Cumberland Times-News

Jim Goldsworthy - Anything and Everything

February 25, 2012

Having a dirty mind can be a definite asset

My friend Maude McDaniel says she has two readers (I don’t know if she counts me), and there is now proof that I have at least one.

A co-worker told me the other day I had written something in my latest column that he didn’t understand. He wondered if I had meant to say what I did.

That was unsettling, because I try to write in plain, but correct English. (If my mother the English teacher were here, she’d tell you to her great dismay that I tend to speak in plain American.)

He fetched a copy of the newspaper and pointed to Goldy’s Rule 72, which read “Fool me once, shame on you. Fool me twice, shame on you.”

Oops. It obviously should have read, “Fool me once, shame on you. Fool me twice, shame on me.”

I sometimes tell my co-workers that if they ever hear me calling someone a dumb (a variety of derogatory and thoroughly unprintable words or terms can be inserted here), I am speaking to myself.

Subsequently, I have added to the list another rule I have long been aware of but haven’t included until now — Goldy’s Rule 77: When you try to do too many things at once, you will do something wrong, and it will be such a simple thing that neither you nor anyone else will notice it until it is too late.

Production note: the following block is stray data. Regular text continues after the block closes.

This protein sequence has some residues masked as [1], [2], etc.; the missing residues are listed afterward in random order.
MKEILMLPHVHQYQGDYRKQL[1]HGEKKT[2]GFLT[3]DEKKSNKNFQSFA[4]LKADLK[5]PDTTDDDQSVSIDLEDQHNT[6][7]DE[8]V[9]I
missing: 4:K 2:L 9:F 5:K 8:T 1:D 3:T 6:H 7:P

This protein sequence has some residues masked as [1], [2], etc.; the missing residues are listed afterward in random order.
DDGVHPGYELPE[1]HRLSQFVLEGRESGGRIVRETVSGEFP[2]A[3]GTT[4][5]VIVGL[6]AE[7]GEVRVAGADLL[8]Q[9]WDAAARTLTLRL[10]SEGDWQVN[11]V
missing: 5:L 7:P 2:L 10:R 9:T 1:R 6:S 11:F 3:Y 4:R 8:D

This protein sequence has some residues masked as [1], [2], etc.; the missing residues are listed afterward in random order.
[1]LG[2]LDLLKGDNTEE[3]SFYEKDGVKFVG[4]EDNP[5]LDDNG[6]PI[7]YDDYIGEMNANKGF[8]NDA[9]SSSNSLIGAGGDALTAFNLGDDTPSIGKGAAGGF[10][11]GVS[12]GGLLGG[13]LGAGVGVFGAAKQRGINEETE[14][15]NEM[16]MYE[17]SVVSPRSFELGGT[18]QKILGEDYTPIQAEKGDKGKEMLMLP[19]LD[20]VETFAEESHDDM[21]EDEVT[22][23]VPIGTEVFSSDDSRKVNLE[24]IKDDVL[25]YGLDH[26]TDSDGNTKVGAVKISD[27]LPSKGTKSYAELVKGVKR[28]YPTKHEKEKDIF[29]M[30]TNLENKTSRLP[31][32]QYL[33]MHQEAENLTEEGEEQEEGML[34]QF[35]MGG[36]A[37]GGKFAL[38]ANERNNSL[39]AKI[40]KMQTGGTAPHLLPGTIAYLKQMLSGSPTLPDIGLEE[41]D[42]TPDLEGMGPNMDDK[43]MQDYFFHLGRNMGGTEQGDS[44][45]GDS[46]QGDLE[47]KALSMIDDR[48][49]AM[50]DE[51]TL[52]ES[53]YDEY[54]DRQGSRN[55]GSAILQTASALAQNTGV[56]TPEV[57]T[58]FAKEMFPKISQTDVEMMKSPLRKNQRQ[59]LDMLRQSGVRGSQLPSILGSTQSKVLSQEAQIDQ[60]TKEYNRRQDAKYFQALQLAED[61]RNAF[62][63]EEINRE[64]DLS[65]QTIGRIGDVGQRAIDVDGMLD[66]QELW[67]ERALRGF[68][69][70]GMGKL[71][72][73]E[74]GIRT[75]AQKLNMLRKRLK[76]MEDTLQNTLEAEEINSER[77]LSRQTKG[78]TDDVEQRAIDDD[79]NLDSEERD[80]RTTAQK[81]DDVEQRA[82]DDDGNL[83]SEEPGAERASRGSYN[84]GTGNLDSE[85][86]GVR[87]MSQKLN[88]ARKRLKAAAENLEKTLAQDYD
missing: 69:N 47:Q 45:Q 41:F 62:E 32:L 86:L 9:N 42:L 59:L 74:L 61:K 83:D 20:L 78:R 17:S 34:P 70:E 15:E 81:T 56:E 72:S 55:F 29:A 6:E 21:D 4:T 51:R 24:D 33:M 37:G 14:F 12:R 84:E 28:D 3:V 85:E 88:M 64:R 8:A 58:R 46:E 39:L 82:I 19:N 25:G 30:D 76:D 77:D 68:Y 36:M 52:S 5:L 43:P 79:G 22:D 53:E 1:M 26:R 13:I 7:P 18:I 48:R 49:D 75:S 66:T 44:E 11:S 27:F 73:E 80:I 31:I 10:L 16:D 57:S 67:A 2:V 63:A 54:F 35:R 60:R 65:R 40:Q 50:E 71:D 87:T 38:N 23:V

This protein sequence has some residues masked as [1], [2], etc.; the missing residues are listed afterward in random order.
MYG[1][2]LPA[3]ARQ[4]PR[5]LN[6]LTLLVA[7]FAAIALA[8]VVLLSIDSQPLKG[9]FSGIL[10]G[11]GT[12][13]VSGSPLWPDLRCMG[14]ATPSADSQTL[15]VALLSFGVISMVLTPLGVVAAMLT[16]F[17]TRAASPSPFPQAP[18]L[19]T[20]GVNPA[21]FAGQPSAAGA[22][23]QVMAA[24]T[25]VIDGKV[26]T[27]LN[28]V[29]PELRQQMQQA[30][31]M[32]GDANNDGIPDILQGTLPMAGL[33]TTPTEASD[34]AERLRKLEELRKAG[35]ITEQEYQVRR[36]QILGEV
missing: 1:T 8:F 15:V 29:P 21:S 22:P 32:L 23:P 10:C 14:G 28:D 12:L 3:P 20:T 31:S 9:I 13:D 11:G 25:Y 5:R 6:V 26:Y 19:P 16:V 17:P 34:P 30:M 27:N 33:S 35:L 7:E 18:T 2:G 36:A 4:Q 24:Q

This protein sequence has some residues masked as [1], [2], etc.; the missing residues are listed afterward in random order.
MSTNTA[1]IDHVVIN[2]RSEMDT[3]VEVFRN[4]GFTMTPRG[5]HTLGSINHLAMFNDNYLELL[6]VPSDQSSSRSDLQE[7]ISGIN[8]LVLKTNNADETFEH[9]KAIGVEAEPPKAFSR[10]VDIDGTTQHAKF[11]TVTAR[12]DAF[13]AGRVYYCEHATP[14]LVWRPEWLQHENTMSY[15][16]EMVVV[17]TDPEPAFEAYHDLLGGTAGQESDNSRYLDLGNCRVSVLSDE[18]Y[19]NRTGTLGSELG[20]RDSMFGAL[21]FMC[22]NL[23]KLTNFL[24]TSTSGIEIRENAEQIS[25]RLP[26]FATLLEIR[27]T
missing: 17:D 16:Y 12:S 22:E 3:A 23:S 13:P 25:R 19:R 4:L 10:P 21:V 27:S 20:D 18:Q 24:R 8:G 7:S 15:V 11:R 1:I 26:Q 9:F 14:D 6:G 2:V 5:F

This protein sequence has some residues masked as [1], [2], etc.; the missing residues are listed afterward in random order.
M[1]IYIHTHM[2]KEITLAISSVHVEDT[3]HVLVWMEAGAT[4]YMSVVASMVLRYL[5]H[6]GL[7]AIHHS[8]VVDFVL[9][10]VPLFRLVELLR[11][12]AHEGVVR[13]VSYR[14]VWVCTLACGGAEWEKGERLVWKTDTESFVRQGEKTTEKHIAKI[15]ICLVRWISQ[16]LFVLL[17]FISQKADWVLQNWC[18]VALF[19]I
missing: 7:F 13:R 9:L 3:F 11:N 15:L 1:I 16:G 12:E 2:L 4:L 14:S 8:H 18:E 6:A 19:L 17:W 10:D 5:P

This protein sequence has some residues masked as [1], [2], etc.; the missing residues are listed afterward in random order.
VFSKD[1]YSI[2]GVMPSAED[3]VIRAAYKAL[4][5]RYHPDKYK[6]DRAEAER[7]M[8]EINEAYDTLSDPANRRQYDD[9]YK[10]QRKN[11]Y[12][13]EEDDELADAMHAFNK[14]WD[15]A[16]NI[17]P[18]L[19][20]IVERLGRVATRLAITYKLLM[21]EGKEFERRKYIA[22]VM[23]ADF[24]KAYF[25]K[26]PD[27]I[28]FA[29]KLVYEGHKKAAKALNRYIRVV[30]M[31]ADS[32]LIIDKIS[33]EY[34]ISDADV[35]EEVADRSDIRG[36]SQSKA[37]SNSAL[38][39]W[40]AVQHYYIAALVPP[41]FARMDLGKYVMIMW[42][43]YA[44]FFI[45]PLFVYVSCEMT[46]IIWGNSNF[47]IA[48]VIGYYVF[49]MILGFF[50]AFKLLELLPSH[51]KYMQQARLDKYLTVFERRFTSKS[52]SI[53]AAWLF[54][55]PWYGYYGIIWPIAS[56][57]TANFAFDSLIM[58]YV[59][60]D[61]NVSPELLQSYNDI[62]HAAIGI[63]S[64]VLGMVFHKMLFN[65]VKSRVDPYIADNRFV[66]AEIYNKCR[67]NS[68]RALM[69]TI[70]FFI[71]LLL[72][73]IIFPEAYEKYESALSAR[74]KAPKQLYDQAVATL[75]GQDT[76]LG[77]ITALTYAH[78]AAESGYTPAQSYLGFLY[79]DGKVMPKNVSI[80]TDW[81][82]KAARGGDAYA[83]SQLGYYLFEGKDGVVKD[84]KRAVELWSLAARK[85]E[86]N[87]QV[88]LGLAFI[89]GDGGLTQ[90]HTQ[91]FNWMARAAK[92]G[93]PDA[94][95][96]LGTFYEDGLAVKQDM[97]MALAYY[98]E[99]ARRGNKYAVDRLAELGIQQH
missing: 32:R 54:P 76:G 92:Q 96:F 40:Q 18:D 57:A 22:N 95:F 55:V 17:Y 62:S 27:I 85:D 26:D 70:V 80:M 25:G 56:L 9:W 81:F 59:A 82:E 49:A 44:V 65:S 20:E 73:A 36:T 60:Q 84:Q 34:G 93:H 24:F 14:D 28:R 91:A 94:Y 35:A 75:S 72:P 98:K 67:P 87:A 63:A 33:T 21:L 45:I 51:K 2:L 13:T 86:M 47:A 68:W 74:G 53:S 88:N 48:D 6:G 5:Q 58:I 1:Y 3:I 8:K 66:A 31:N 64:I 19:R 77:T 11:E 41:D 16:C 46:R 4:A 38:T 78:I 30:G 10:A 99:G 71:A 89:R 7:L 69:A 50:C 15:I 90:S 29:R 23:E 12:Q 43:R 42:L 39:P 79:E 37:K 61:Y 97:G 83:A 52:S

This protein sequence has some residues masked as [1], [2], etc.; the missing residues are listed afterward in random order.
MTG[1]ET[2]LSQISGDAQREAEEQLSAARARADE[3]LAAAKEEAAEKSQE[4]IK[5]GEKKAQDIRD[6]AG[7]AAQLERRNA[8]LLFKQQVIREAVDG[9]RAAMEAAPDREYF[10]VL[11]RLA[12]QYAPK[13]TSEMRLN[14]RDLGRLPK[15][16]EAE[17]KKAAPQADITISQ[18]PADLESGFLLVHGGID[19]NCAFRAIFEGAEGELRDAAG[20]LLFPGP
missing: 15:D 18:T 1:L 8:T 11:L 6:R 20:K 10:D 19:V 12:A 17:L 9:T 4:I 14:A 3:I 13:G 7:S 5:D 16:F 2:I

This is particularly true at newspapers. Mistakes often manage to slip through just because they look right. If it doesn’t involve a misspelling or bad grammar, it may escape all of the eyes that are cast upon it ... until it comes out in the paper, and then it will be the first thing everyone sees.

I once miscalculated the number of years that had passed since D-Day and was so informed. But then, I always have had trouble adding and subtracting (for some reason, multiplying and dividing have never been a problem).

If I’d had a calculator in high school, I would have made A’s in algebra, physics and chemistry instead of C’s and an occasional B.

On the other hand, I can make change without the aid of an electronic device and can tell time on an old-fashioned watch or clock that has a dial instead of digital numbers — things some of the products of our modern parenting and education systems cannot do.

In years past, the Times-News published a Voter’s Guide that listed all of the candidates for local, county, state and national offices.

The League of Women Voters of Allegany County submitted a list of questions to everyone who was running for office, and we printed their responses (with a word limit, of course; remember we are talking about politicians).

It was my responsibility to put the thing together and write whatever headlines were involved.

The editor and I, and members of the League of Women Voters, went over it with a comb that was so fine-toothed you could comb frog hair with it. At least 20 people read every last word in it, we made all of the corrections, and it was pronounced ready for the press.